We sat and smiled and thanked them for their wise words. As I sit here now, I continue to believe that my children will forever teach me more than I will ever teach them. For this, I am grateful.

It is my ongoing hope that we’re raising game changers. We aim to preserve their precious outlook on life, foster their imagination and creativity, encourage their curiosity and willingness to ask questions and the ability to know when to speak up and share their voice and when to be quiet and simply listen. Our home has privilege and I believe our children are beginning to realize this. It is my prayer that they will continue to share this power, dismantle imbalances, explore history and its implications so that we can have a more equitable and just tomorrow.

Offering Thanks on World Prematurity Day

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This week we honored world prematurity; Offering gratitude to those who walked with us, served us and cared for us on our journey from birth at 29 weeks and one day to four years old. We too easily recall all of the sad conversations that were had, scare tactics used and doubters early on. But, we also recall the reassuring love, guidance and strength which we heard much louder. Throughout the month of November each year, many draw their attention to the life-saving research, treatments and support that give every baby a fighting chance.

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Giving thanks to the one above!

We felt that the V5 were old enough today to participate in thanking those who were critical in their survival from Dr. John Elliott and his team at Banner Desert to the elite NICU staff at Meriter. We honored world prematurity day by perusing their memory boxes, watching their first year videos, visiting the Meriter NICU to offer our thanks and enjoyed a special lunch!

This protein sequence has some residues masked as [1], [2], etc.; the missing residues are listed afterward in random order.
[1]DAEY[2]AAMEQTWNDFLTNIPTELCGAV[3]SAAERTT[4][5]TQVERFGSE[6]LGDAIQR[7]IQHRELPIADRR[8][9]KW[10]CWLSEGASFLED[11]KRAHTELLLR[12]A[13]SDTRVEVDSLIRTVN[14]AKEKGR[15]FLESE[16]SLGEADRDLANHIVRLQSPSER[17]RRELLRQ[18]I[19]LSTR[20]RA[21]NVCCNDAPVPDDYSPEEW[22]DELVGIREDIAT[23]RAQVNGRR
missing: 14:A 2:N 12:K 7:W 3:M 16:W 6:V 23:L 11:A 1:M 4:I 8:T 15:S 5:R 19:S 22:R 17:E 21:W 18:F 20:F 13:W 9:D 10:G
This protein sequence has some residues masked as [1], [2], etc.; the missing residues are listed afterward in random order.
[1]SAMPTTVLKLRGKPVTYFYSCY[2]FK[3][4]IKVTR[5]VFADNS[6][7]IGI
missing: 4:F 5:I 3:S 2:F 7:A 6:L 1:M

Another day to praise Him for our blessings and thank His angels here on earth!

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A is for Astigmatism

It was only a matter of time before the children of Harry Caray (aka Frank) needed glasses, granted my poor vision didn’t probably help either. In fact, researchers have found that if both parents are near-sighted, the child has a 33% chance of also being near-sighted. This is the case for Theo, Bella and Elliott. We learned at their latest eye exam that all are near-sighted and have astigmatism.

What’s Astigmatism?

Astigmatism is caused by an abnormal curve of the cornea, or the outer region of the eye. Technically, it’s a refractive error because the shape does not bend light correctly. Their optician stated that their eyes look more like footballs versus the normal baseballs. In order to see clearly, light needs to be bent by the cornea and the lens of the eye before it reaches the retina.

How did we know?

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Since the V5 were premature, we have been seeing an eye doctor annually since birth. The early examinations were quite medieval and used an odd contraption to keep their eyes open during the exam. Now, the visits resemble an adult visit where they complete a variety of vision tests near to the eye and far from the eye. Then, the eyes are dilated (takes 30 minutes) and the back of the eye or retina is examined. The dilation is necessary to evaluate astigmatism.

In the end, you will receive a “score card” describing the prescription for the right eye (“OD”) and left eye (“OS”). It starts with the “spherical error,” or whether the child is nearsighted (can’t see faraway) or farsighted (can’t see close up). A positive sign indicates farsightedness whereas the negative sign indicates nearsightedness. The higher the prescription the worse the vision. The “Cyl,” or cylinder numbers describes the astigmatism and the “Axis” indicates which way the astigmatism is oriented. Finally, the “Add” section is used for bifocals.